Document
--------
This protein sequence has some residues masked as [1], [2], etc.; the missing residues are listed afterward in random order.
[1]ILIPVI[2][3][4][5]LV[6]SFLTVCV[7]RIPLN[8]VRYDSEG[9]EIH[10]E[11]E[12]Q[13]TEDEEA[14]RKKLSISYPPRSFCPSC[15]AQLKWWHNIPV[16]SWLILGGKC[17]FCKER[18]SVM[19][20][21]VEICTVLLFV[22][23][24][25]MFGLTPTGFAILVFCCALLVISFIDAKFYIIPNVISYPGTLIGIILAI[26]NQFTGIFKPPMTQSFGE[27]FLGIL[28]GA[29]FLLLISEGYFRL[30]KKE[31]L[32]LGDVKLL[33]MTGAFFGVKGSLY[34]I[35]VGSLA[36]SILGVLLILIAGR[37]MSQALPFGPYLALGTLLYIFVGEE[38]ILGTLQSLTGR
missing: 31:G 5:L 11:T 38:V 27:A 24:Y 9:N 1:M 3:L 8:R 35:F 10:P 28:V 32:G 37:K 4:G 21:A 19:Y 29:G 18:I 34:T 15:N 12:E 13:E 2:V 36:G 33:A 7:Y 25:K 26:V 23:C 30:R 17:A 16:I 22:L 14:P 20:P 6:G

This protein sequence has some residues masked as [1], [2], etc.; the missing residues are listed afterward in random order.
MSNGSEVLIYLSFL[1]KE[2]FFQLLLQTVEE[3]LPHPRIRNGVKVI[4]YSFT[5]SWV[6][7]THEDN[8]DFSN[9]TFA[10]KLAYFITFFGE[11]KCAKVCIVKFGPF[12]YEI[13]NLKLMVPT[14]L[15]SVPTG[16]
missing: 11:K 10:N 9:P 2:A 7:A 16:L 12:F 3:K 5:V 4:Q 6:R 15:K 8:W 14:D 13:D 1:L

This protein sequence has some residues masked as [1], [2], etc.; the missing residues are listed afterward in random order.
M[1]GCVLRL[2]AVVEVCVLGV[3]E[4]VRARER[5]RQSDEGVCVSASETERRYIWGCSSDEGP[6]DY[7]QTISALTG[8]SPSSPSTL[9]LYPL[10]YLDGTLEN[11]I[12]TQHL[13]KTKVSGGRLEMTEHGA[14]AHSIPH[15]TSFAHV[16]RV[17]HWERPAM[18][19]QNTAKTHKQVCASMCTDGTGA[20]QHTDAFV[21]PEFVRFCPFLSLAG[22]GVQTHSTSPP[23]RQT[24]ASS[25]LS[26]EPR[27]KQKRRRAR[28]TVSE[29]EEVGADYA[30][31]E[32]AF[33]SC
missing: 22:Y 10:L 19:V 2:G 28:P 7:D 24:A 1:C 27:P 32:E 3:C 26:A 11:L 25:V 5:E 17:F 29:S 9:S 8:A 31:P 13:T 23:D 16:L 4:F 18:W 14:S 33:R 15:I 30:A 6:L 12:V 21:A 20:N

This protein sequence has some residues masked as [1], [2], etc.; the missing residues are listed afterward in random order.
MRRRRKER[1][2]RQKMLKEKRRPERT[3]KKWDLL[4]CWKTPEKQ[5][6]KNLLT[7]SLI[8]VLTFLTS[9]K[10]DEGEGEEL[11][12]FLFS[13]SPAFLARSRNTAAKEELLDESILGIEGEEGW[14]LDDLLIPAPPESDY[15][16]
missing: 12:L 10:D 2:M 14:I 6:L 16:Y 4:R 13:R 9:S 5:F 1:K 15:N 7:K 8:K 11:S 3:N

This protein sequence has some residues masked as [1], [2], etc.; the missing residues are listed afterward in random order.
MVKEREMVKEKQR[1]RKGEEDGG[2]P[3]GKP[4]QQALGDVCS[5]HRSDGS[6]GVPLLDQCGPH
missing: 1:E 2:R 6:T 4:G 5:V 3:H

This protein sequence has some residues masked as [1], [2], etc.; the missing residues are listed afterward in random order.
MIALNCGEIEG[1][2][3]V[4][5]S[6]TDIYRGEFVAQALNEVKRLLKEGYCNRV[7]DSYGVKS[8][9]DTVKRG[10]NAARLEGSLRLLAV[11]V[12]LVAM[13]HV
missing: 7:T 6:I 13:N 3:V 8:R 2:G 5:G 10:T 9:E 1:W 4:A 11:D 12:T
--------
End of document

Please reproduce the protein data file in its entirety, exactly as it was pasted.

This protein sequence has some residues masked as [1], [2], etc.; the missing residues are listed afterward in random order.
[1]ILIPVI[2][3][4][5]LV[6]SFLTVCV[7]RIPLN[8]VRYDSEG[9]EIH[10]E[11]E[12]Q[13]TEDEEA[14]RKKLSISYPPRSFCPSC[15]AQLKWWHNIPV[16]SWLILGGKC[17]FCKER[18]SVM[19][20][21]VEICTVLLFV[22][23][24][25]MFGLTPTGFAILVFCCALLVISFIDAKFYIIPNVISYPGTLIGIILAI[26]NQFTGIFKPPMTQSFGE[27]FLGIL[28]GA[29]FLLLISEGYFRL[30]KKE[31]L[32]LGDVKLL[33]MTGAFFGVKGSLY[34]I[35]VGSLA[36]SILGVLLILIAGR[37]MSQALPFGPYLALGTLLYIFVGEE[38]ILGTLQSLTGR
missing: 31:G 5:L 11:T 38:V 27:A 24:Y 9:N 1:M 3:L 8:R 35:F 10:P 28:V 32:G 37:K 4:G 21:A 19:Y 29:G 18:I 34:T 15:N 12:E 13:E 2:V 36:G 33:A 7:Y 25:K 26:V 23:C 30:R 17:A 16:I 22:L 14:P 20:P 6:G

This protein sequence has some residues masked as [1], [2], etc.; the missing residues are listed afterward in random order.
MSNGSEVLIYLSFL[1]KE[2]FFQLLLQTVEE[3]LPHPRIRNGVKVI[4]YSFT[5]SWV[6][7]THEDN[8]DFSN[9]TFA[10]KLAYFITFFGE[11]KCAKVCIVKFGPF[12]YEI[13]NLKLMVPT[14]L[15]SVPTG[16]
missing: 11:K 10:N 9:P 2:A 7:A 16:L 12:F 3:K 5:V 4:Q 6:R 15:K 8:W 14:D 13:D 1:L

This protein sequence has some residues masked as [1], [2], etc.; the missing residues are listed afterward in random order.
M[1]GCVLRL[2]AVVEVCVLGV[3]E[4]VRARER[5]RQSDEGVCVSASETERRYIWGCSSDEGP[6]DY[7]QTISALTG[8]SPSSPSTL[9]LYPL[10]YLDGTLEN[11]I[12]TQHL[13]KTKVSGGRLEMTEHGA[14]AHSIPH[15]TSFAHV[16]RV[17]HWERPAM[18][19]QNTAKTHKQVCASMCTDGTGA[20]QHTDAFV[21]PEFVRFCPFLSLAG[22]GVQTHSTSPP[23]RQT[24]ASS[25]LS[26]EPR[27]KQKRRRAR[28]TVSE[29]EEVGADYA[30][31]E[32]AF[33]SC
missing: 22:Y 10:L 19:V 2:G 28:P 7:D 24:A 1:C 27:P 32:E 3:C 26:A 11:L 25:V 5:E 17:F 29:S 9:S 8:A 31:P 13:T 23:D 16:L 4:F 18:W 14:S 33:R 15:I 30:A 6:L 12:V 21:A 20:N

This protein sequence has some residues masked as [1], [2], etc.; the missing residues are listed afterward in random order.
MRRRRKER[1][2]RQKMLKEKRRPERT[3]KKWDLL[4]CWKTPEKQ[5][6]KNLLT[7]SLI[8]VLTFLTS[9]K[10]DEGEGEEL[11][12]FLFS[13]SPAFLARSRNTAAKEELLDESILGIEGEEGW[14]LDDLLIPAPPESDY[15][16]
missing: 12:L 10:D 2:M 14:I 6:L 16:Y 4:R 13:R 9:S 5:F 1:K 15:N 7:K 8:K 11:S 3:N

This protein sequence has some residues masked as [1], [2], etc.; the missing residues are listed afterward in random order.
MVKEREMVKEKQR[1]RKGEEDGG[2]P[3]GKP[4]QQALGDVCS[5]HRSDGS[6]GVPLLDQCGPH
missing: 1:E 2:R 6:T 4:G 5:V 3:H

This protein sequence has some residues masked as [1], [2], etc.; the missing residues are listed afterward in random order.
MIALNCGEIEG[1][2][3]V[4][5]S[6]TDIYRGEFVAQALNEVKRLLKEGYCNRV[7]DSYGVKS[8][9]DTVKRG[10]NAARLEGSLRLLAV[11]V[12]LVAM[13]HV
missing: 7:T 6:I 13:N 3:V 8:R 2:G 5:G 10:T 9:E 1:W 4:A 11:D 12:T